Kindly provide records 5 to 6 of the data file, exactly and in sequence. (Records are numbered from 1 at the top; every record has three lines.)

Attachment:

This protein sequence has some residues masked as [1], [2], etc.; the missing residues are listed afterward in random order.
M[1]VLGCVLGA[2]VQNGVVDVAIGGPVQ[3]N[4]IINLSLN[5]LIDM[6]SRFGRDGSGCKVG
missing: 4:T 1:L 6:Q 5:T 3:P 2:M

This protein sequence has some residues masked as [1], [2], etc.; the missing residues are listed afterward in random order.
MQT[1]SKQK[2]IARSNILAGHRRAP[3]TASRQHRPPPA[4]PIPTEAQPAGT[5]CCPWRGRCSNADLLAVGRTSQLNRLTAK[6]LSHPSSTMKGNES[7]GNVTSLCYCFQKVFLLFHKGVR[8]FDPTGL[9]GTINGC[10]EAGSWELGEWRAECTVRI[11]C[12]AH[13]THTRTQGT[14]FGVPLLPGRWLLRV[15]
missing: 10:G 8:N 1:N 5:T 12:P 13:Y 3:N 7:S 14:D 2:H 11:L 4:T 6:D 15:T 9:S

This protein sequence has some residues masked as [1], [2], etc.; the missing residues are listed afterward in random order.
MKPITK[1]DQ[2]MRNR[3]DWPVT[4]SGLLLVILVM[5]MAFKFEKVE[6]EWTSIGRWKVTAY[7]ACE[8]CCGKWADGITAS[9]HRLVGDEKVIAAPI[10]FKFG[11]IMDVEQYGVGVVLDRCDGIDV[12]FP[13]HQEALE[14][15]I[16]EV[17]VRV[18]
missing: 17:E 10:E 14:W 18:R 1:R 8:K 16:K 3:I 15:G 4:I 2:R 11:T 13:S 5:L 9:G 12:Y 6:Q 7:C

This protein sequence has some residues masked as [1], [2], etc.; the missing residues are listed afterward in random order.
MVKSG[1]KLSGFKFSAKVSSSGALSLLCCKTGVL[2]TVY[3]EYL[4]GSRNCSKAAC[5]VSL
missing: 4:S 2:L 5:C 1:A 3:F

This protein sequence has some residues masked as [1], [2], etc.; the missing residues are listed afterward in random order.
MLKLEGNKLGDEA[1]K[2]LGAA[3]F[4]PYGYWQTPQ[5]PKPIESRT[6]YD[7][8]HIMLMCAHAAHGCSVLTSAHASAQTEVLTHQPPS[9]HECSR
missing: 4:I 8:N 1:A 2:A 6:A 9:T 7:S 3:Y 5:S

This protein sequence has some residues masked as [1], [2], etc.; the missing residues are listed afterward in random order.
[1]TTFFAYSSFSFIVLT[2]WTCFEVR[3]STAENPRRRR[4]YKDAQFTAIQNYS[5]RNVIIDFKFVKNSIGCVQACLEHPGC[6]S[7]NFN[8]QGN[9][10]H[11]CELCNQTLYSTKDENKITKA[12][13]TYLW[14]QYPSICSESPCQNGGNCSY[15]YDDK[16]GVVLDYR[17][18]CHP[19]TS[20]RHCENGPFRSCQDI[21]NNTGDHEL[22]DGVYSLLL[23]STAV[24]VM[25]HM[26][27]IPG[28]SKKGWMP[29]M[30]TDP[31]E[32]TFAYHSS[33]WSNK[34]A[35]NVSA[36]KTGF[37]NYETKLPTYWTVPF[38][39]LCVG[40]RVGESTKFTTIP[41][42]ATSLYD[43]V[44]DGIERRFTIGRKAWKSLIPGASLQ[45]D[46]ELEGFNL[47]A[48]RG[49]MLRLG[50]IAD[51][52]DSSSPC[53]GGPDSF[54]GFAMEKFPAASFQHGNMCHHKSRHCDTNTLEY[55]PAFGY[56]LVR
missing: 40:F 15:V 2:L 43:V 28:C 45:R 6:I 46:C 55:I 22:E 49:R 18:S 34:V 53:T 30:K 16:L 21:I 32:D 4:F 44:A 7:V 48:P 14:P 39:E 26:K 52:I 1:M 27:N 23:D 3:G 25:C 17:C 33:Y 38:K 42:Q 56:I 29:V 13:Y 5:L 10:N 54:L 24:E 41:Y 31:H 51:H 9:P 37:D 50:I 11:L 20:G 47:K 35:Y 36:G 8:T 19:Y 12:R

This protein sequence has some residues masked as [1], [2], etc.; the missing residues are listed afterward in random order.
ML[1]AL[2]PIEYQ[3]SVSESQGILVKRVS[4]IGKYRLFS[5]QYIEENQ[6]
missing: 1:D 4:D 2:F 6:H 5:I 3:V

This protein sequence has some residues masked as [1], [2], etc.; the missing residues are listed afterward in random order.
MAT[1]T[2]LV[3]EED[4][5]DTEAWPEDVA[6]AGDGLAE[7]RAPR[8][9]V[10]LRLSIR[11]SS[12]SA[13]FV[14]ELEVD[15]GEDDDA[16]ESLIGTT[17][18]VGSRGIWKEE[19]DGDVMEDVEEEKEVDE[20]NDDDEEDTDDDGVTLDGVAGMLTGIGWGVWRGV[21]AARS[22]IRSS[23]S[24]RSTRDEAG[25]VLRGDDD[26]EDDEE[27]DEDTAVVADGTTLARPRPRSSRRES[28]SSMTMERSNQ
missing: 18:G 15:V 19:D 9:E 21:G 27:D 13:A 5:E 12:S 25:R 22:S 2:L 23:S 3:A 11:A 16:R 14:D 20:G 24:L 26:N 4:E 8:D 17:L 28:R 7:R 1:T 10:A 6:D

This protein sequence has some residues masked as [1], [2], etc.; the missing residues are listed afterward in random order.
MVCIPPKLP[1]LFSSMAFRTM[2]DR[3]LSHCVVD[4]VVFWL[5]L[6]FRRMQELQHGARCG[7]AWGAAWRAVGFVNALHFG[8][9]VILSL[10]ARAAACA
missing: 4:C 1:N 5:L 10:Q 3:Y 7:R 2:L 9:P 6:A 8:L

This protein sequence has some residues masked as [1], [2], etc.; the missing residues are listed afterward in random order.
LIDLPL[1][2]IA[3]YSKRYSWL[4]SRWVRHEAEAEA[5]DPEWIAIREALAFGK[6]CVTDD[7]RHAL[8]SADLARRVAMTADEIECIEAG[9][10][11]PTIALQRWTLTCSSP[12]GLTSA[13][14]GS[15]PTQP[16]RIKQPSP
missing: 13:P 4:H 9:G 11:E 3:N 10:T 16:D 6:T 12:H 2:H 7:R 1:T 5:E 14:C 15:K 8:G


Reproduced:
This protein sequence has some residues masked as [1], [2], etc.; the missing residues are listed afterward in random order.
MLKLEGNKLGDEA[1]K[2]LGAA[3]F[4]PYGYWQTPQ[5]PKPIESRT[6]YD[7][8]HIMLMCAHAAHGCSVLTSAHASAQTEVLTHQPPS[9]HECSR
missing: 4:I 8:N 1:A 2:A 6:A 9:T 7:S 3:Y 5:S

This protein sequence has some residues masked as [1], [2], etc.; the missing residues are listed afterward in random order.
[1]TTFFAYSSFSFIVLT[2]WTCFEVR[3]STAENPRRRR[4]YKDAQFTAIQNYS[5]RNVIIDFKFVKNSIGCVQACLEHPGC[6]S[7]NFN[8]QGN[9][10]H[11]CELCNQTLYSTKDENKITKA[12][13]TYLW[14]QYPSICSESPCQNGGNCSY[15]YDDK[16]GVVLDYR[17][18]CHP[19]TS[20]RHCENGPFRSCQDI[21]NNTGDHEL[22]DGVYSLLL[23]STAV[24]VM[25]HM[26][27]IPG[28]SKKGWMP[29]M[30]TDP[31]E[32]TFAYHSS[33]WSNK[34]A[35]NVSA[36]KTGF[37]NYETKLPTYWTVPF[38][39]LCVG[40]RVGESTKFTTIP[41][42]ATSLYD[43]V[44]DGIERRFTIGRKAWKSLIPGASLQ[45]D[46]ELEGFNL[47]A[48]RG[49]MLRLG[50]IAD[51][52]DSSSPC[53]GGPDSF[54]GFAMEKFPAASFQHGNMCHHKSRHCDTNTLEY[55]PAFGY[56]LVR
missing: 40:F 15:V 2:L 43:V 28:C 45:R 6:I 46:C 55:I 22:E 49:R 18:S 34:V 53:T 30:K 16:L 21:I 32:D 4:F 44:A 7:V 48:P 14:P 39:E 26:K 52:I 1:M 27:N 23:D 3:G 25:C 17:C 33:Y 38:K 42:Q 56:I 29:V 13:Y 5:L 10:N 54:L 24:E 41:Y 31:H 51:H 9:P 37:D 50:I 11:L 20:G 47:K 35:Y 36:G 8:T 19:Y 12:R